"Pray for me. Here it goes...again." I tapped send and temporarily sealed the conversation I'd been having with my best friend.
Turning, I set my sights on my husband and zapped him with the never-fail stun gun, "We need to talk."
Every couple has chronic conversations. The ones you see coming a mile away. They build in your chest, but get stuck in your throat. How do you bring up that one issue, the one that comes up over and over? What can you say this time to get through to your spouse how much whatever they are doing or not doing, saying or not saying, is hurting the relationship? Frustration holds your tongue. It's all been said before without change, and you risk rocking the proverbial boat to the point of capsizing, if you can't express yourself just right. But, if you don't say something, the pressure in your chest will soon erupt unchecked and most certainly sink the ship.
What if I told you that I've discovered a formula, a biblical formula for approaching chronic conversations? It's buried in the middle of a little book called Colossians. I'm embarrassed to admit that after countless "through the Bible in a year" programs, I'm only now discovering it. But I tried it that night after my husband recovered and generously engaged in our chronic conversation, one more time. It works. I pray that it is new, refreshing and life giving to your marriage.
1. Check your ego at the door. Colossians 3:7 points out that we have all offended God. All of us have acted out of impure motives, unholy passions and covetousness. Without a shadow of doubt, your spouse could launch a few chronic conversations, too.
2. Just the facts. It seems like a pedantic sin, one of those we think we left behind in grade school, but lying is an adult sin, too. When you're approaching your spouse with a chronic conversation be careful to only use the truth. Don't embellish frustrations with phrases like, "You always". But Colossians 3:9, "Do not lie to one another", also means that we cannot hide our hurts and pretend that everything is okay. Be honest about the offense and how you feel.
3. Never, never, never, NEVER give up. This is a tough one, but Colossians 3:13 says as clearly as Winston Churchill ever did, "Bear with one another." Some things never change. There's a chance you'll have this chronic conversation at intervals for the rest of your life. This biblical method doesn't mean that your spouse will instantly change; it does mean that the, "Peace of Christ will rule in your heart[s]", as you obey God's calling to forgive as He has forgiven you, and to pursue oneness with your spouse. (Col. 3:13-15)
4. When a surgeon sets about to remove an infection, he has to cut the patient open. Similarly, as you set about to address a festering wound in your marriage, you will have to say things that are painful. Sometimes people are cut, or hurt in the process of healing. Colossians 3:14 says to, "put on love, which binds everything together in perfect harmony." Love is the bandage or the sutures that must be applied to any and every relational wound. The purpose for having chronic conversations, again, is to restore perfect harmony, to bind the marriage more tightly, to bring the relationship to a more healthy place than it was before. The careful application of love ensures healing.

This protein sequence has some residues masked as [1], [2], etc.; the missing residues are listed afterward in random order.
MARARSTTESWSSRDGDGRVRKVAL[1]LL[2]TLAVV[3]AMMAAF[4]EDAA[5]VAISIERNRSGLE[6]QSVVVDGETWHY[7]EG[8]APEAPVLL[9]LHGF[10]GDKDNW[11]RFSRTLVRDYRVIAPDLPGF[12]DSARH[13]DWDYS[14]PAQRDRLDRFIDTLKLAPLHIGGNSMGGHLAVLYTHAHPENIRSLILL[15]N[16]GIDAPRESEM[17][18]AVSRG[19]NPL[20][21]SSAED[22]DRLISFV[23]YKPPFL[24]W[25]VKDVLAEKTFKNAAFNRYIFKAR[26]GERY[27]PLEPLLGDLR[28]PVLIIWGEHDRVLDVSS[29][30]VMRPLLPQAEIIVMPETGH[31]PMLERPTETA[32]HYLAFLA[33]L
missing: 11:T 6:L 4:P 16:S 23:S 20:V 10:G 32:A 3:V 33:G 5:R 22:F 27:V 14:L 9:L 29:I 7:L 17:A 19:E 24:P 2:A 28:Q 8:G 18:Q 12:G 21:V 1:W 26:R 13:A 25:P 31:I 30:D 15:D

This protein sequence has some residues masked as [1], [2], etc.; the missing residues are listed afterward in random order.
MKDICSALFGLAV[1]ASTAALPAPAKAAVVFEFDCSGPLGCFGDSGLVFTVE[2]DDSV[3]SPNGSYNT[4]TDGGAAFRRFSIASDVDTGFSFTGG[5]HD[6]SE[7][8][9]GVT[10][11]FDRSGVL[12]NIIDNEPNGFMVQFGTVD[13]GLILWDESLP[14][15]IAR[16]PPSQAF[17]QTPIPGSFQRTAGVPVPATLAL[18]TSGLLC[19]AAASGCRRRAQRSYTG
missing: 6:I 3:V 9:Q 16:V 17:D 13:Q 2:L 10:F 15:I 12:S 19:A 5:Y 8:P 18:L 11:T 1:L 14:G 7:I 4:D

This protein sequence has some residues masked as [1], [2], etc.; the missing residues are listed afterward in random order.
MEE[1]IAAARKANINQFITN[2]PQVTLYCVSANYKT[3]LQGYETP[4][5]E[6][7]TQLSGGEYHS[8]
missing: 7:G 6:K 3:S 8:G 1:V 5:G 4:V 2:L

5. Thank God! The last step of the cure for chronic conversations can be taken together or separately. Often, after a tenuous discussion, it's best to allow some distance between you and your spouse. Wounds need fresh air to heal. In this last portion of Colossians 3, thankfulness is mentioned three times. Sink your heart into God's Word, thank Him for your spouse and for His plans for your marriage. Turn on worship music as you lift your gratitude to God. Verse 16 says, "Let the words of Christ dwell in you richly, teaching and admonishing one another in all wisdom, singing psalms and hymns and spiritual songs, with thankfulness to God in your heart." The presence of God's Word and the exaltation of the name of Jesus prohibits Satan from invading and turning the chronic conversation into bitterness and anger.
Chronic conversations aren't fun for anyone. We fear they may be pointless and our words go unheard and unheeded one more time. But as you apply these steps, do so as for God. Use these steps with an obedient heart, pursing the oneness that is God's good blessing and calling for your marriage.
Learn more about me on my website: http://predatory-lies.com/about-me/
Please find my book on Amazon: http://www.amazon.com/Surviving-Predatory-Lies-Anorexia-Kelly-ebook/dp/B00HFGMBJA/ref=sr_1_1?ie=UTF8&qid=1389645006&sr=8-1&keywords=predatory+lies
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